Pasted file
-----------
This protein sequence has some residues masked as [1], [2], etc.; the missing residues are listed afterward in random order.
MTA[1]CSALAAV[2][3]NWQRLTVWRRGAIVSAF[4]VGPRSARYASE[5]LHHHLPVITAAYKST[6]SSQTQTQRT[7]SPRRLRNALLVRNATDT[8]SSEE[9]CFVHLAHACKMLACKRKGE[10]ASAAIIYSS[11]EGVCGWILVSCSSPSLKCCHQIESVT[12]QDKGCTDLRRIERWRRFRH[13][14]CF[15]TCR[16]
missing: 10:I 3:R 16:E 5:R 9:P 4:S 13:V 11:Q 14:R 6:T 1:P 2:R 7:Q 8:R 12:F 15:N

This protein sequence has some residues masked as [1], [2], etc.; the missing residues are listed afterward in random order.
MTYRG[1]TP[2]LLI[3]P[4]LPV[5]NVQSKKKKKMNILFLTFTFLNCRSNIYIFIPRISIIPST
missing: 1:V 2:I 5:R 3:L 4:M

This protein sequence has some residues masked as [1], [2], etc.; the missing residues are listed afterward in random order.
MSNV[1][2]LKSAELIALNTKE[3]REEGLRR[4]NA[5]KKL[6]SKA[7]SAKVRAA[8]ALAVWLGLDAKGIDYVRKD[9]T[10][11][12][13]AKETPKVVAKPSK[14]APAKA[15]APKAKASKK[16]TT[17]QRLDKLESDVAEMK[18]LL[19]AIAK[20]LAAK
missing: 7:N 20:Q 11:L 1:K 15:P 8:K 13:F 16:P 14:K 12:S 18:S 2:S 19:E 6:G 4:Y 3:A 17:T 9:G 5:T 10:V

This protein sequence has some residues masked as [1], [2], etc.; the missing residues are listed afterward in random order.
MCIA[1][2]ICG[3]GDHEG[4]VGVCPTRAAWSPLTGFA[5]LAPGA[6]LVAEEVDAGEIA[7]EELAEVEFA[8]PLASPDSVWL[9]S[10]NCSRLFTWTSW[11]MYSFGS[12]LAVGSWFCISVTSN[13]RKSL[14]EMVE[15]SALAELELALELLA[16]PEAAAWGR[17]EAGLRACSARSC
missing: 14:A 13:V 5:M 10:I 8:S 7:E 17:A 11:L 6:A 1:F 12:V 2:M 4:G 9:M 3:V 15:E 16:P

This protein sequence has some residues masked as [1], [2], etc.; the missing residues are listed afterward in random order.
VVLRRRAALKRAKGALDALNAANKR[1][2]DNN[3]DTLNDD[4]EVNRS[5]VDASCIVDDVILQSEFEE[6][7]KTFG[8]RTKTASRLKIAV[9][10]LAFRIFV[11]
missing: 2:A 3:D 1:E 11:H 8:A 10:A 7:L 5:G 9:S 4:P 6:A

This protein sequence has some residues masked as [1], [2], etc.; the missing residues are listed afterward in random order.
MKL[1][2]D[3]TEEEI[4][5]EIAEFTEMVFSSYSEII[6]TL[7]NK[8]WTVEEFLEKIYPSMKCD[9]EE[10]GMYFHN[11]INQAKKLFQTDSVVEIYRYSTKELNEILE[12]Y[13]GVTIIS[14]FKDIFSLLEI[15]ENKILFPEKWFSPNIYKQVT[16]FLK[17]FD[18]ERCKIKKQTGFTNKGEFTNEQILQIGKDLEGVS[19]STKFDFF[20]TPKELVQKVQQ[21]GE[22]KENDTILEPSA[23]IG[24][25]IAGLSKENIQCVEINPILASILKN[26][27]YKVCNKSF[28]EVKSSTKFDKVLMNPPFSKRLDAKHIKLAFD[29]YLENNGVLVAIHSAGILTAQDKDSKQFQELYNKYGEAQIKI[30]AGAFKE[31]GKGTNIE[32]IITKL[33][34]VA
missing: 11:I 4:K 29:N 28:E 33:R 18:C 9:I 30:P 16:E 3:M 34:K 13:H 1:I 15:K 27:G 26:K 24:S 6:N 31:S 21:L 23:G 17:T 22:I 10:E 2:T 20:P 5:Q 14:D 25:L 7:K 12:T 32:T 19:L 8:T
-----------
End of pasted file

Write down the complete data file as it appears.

This protein sequence has some residues masked as [1], [2], etc.; the missing residues are listed afterward in random order.
MTA[1]CSALAAV[2][3]NWQRLTVWRRGAIVSAF[4]VGPRSARYASE[5]LHHHLPVITAAYKST[6]SSQTQTQRT[7]SPRRLRNALLVRNATDT[8]SSEE[9]CFVHLAHACKMLACKRKGE[10]ASAAIIYSS[11]EGVCGWILVSCSSPSLKCCHQIESVT[12]QDKGCTDLRRIERWRRFRH[13][14]CF[15]TCR[16]
missing: 10:I 3:R 16:E 5:R 9:P 4:S 13:V 11:Q 14:R 6:T 1:P 2:R 7:Q 8:R 12:F 15:N

This protein sequence has some residues masked as [1], [2], etc.; the missing residues are listed afterward in random order.
MTYRG[1]TP[2]LLI[3]P[4]LPV[5]NVQSKKKKKMNILFLTFTFLNCRSNIYIFIPRISIIPST
missing: 1:V 2:I 5:R 3:L 4:M

This protein sequence has some residues masked as [1], [2], etc.; the missing residues are listed afterward in random order.
MSNV[1][2]LKSAELIALNTKE[3]REEGLRR[4]NA[5]KKL[6]SKA[7]SAKVRAA[8]ALAVWLGLDAKGIDYVRKD[9]T[10][11][12][13]AKETPKVVAKPSK[14]APAKA[15]APKAKASKK[16]TT[17]QRLDKLESDVAEMK[18]LL[19]AIAK[20]LAAK
missing: 7:N 20:Q 11:L 1:K 15:P 8:K 13:F 16:P 14:K 12:S 18:S 2:S 19:E 6:G 4:Y 3:A 17:T 9:G 5:T 10:V

This protein sequence has some residues masked as [1], [2], etc.; the missing residues are listed afterward in random order.
MCIA[1][2]ICG[3]GDHEG[4]VGVCPTRAAWSPLTGFA[5]LAPGA[6]LVAEEVDAGEIA[7]EELAEVEFA[8]PLASPDSVWL[9]S[10]NCSRLFTWTSW[11]MYSFGS[12]LAVGSWFCISVTSN[13]RKSL[14]EMVE[15]SALAELELALELLA[16]PEAAAWGR[17]EAGLRACSARSC
missing: 14:A 13:V 5:M 10:I 8:S 7:E 17:A 11:L 6:A 1:F 12:V 2:M 4:G 9:M 3:V 15:E 16:P

This protein sequence has some residues masked as [1], [2], etc.; the missing residues are listed afterward in random order.
VVLRRRAALKRAKGALDALNAANKR[1][2]DNN[3]DTLNDD[4]EVNRS[5]VDASCIVDDVILQSEFEE[6][7]KTFG[8]RTKTASRLKIAV[9][10]LAFRIFV[11]
missing: 2:A 3:D 1:E 11:H 8:A 10:A 7:L 5:G 9:S 4:P 6:A

This protein sequence has some residues masked as [1], [2], etc.; the missing residues are listed afterward in random order.
MKL[1][2]D[3]TEEEI[4][5]EIAEFTEMVFSSYSEII[6]TL[7]NK[8]WTVEEFLEKIYPSMKCD[9]EE[10]GMYFHN[11]INQAKKLFQTDSVVEIYRYSTKELNEILE[12]Y[13]GVTIIS[14]FKDIFSLLEI[15]ENKILFPEKWFSPNIYKQVT[16]FLK[17]FD[18]ERCKIKKQTGFTNKGEFTNEQILQIGKDLEGVS[19]STKFDFF[20]TPKELVQKVQQ[21]GE[22]KENDTILEPSA[23]IG[24][25]IAGLSKENIQCVEINPILASILKN[26][27]YKVCNKSF[28]EVKSSTKFDKVLMNPPFSKRLDAKHIKLAFD[29]YLENNGVLVAIHSAGILTAQDKDSKQFQELYNKYGEAQIKI[30]AGAFKE[31]GKGTNIE[32]IITKL[33][34]VA
missing: 11:I 4:K 29:N 28:E 33:R 18:C 9:I 30:P 16:E 3:M 34:K 13:H 1:I 15:K 27:G 26:K 24:S 6:N 31:S 21:L 23:G 17:T 22:I 10:E 2:T 20:P 5:Q 14:D 25:L 7:K 12:T 32:T 19:L 8:T